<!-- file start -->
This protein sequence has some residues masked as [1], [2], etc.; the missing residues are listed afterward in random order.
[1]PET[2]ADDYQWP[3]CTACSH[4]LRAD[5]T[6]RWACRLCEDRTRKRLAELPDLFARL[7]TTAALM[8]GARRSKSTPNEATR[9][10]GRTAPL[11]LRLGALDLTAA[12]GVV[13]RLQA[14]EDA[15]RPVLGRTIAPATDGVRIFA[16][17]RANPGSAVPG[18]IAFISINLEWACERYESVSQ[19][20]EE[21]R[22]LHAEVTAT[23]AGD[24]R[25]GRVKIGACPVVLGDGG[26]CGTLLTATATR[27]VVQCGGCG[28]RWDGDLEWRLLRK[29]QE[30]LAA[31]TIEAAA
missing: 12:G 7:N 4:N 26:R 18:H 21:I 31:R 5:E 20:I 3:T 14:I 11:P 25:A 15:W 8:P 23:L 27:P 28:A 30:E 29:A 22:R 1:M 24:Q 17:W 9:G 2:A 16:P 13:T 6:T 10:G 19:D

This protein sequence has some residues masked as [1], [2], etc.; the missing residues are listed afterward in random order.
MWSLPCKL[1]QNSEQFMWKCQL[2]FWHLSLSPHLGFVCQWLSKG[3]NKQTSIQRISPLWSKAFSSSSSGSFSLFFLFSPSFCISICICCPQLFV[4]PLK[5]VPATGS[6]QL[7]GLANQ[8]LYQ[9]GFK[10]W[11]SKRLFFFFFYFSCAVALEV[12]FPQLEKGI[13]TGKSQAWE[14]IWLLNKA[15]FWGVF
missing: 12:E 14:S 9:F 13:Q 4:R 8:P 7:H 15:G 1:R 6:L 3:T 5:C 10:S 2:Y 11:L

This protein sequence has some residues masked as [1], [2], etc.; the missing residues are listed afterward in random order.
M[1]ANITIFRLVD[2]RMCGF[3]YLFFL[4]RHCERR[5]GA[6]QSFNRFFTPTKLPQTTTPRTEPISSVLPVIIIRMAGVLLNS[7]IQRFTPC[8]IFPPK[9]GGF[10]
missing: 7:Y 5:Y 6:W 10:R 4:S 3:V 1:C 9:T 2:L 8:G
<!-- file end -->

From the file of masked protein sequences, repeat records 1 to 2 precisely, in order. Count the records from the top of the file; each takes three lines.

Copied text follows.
This protein sequence has some residues masked as [1], [2], etc.; the missing residues are listed afterward in random order.
[1]PET[2]ADDYQWP[3]CTACSH[4]LRAD[5]T[6]RWACRLCEDRTRKRLAELPDLFARL[7]TTAALM[8]GARRSKSTPNEATR[9][10]GRTAPL[11]LRLGALDLTAA[12]GVV[13]RLQA[14]EDA[15]RPVLGRTIAPATDGVRIFA[16][17]RANPGSAVPG[18]IAFISINLEWACERYESVSQ[19][20]EE[21]R[22]LHAEVTAT[23]AGD[24]R[25]GRVKIGACPVVLGDGG[26]CGTLLTATATR[27]VVQCGGCG[28]RWDGDLEWRLLRK[29]QE[30]LAA[31]TIEAAA
missing: 12:G 7:N 4:N 26:R 18:H 21:I 31:R 5:E 20:I 3:T 14:I 11:P 25:A 15:W 8:P 23:L 27:P 28:A 30:E 29:A 22:R 1:M 24:Q 17:W 9:G 2:A 16:P 13:T 6:T 10:G 19:D

This protein sequence has some residues masked as [1], [2], etc.; the missing residues are listed afterward in random order.
MWSLPCKL[1]QNSEQFMWKCQL[2]FWHLSLSPHLGFVCQWLSKG[3]NKQTSIQRISPLWSKAFSSSSSGSFSLFFLFSPSFCISICICCPQLFV[4]PLK[5]VPATGS[6]QL[7]GLANQ[8]LYQ[9]GFK[10]W[11]SKRLFFFFFYFSCAVALEV[12]FPQLEKGI[13]TGKSQAWE[14]IWLLNKA[15]FWGVF
missing: 12:E 14:S 9:F 13:Q 4:R 8:P 7:H 15:G 1:R 6:L 3:T 5:C 10:S 2:Y 11:L